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Plan rehabilitates water reservoirs to guarantee access

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Girls collect water from a muddy watering hole. People share the few remaining dirty water sources with animals who often defecate in the water after drinking.

In sub-Saharan Africa, access to clean water for both human and livestock consumption is a mirage to many communities. Unsustainable use of water resources continue to impact on communities negatively, building a compelling case for concerted efforts by all stakeholders to guarantee supply of clean water.

In Kenya’s Eastern province, watering points set up years ago are the only source of water especially during the dry season for home use and for livestock consumption but are increasingly becoming under threat from human activities.

Other than the long distances the community members travel to access the precious commodity, poor handling and management of watering points requires a quick intervention from concerned authorities and other community-based organisations.

As part of emergency drought program, Plan Kenya has initiated a project aimed at rehabilitating several water reservoirs in Eastern Province to make them sustainable sources of water for community development.

An important spring that supply water to Kyoani reservoir is one such facility where you can hardly miss big numbers of community members waiting in turns to draw water, for both their domestic duties and for the livestock tethered nearby.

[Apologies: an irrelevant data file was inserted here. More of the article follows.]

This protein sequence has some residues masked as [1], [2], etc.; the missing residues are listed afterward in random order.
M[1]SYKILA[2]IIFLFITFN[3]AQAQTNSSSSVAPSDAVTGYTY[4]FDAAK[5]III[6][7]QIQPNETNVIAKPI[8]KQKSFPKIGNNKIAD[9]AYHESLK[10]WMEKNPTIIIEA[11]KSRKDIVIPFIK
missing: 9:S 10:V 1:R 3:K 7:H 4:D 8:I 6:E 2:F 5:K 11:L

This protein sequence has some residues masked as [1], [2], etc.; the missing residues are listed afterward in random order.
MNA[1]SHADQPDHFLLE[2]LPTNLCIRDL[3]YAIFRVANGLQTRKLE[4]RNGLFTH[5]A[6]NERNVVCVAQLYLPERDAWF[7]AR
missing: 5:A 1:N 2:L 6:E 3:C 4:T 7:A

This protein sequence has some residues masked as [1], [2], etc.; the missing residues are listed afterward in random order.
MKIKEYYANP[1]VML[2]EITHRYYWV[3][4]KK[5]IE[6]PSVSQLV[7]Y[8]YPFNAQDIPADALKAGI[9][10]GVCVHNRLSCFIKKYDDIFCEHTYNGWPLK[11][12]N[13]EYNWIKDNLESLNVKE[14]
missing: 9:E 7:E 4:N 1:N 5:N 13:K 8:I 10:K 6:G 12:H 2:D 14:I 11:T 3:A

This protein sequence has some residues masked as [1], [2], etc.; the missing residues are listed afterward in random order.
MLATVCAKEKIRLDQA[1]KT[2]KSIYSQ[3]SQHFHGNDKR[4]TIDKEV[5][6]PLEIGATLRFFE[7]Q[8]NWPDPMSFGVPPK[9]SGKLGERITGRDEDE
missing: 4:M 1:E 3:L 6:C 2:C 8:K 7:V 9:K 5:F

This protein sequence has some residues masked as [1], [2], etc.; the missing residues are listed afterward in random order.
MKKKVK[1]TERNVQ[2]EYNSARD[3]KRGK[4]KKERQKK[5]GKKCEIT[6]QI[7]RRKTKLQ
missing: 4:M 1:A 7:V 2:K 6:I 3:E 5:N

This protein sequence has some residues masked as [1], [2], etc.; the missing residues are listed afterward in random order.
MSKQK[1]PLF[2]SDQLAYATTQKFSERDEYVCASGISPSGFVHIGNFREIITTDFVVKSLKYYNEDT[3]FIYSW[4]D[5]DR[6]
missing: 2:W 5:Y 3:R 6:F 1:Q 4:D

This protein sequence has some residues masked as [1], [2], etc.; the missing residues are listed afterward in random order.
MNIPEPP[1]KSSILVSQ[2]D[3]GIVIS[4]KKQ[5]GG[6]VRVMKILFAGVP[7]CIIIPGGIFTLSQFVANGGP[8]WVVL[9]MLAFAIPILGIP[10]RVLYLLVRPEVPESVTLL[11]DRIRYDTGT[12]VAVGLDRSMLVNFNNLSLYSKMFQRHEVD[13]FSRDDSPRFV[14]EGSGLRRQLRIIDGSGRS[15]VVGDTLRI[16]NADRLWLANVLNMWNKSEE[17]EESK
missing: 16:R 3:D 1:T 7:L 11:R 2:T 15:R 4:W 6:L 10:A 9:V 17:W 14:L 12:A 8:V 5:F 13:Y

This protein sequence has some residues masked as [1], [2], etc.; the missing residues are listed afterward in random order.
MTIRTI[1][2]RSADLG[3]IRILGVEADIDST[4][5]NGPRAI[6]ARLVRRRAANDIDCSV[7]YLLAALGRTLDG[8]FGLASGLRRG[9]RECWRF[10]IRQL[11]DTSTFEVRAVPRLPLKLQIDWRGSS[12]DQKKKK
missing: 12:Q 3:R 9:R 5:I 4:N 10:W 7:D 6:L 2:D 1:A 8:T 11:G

The sacrifice

From as early as 5.00 am, parents and their children commence the early vigil at the watering point, forming long queues of jerricans in assorted colours. Its only the early risers who are assured that they will get some water.

“Unless you get here early enough you may well not find any water left,” offers Regina Musee who has braved the morning chill to wait for her turn to draw water and is now rushing to beat the scorching sun rays.

Increasingly, the water problem is turning out to be the reason behind the low school attendance in the area since the children have a responsibility to fetch water or attend to the livestock water needs before they report to school.

For 11 year-old Musyoka Nzangai who has skipped school this morning to fetch water at the spring, the sight of a calf struggling to pull out of the mud will not bother him. He has witnessed so many such cases and will not bother to lend a hand. He is also in the company of a donkey to carry home four jerricans of water for the household use.

“Mum took my younger sister to the clinic. There was nobody else to bring the cows here and get the day’s water, so I had to come; but I’ll go back to school at lunch time,” Musyoka said.

Other than Musyoka, his classmate and friend Mwanza Mulinge has also been waiting patiently since 5.30 am and is pleased that he is next in turn.

Musyoka and Mulinge are not isolated. Many children in the community wake up early to fetch water before they can go to school.

While it puzzles how children are left to do such chores at the expense of their education, Regina notes that since water is critical to family livelihoods, there are times when there is nobody to get it and the children are left with no option but to step in and ensure water access.

Read about Plan's East Africa drought response

Learn more about our work in Kenya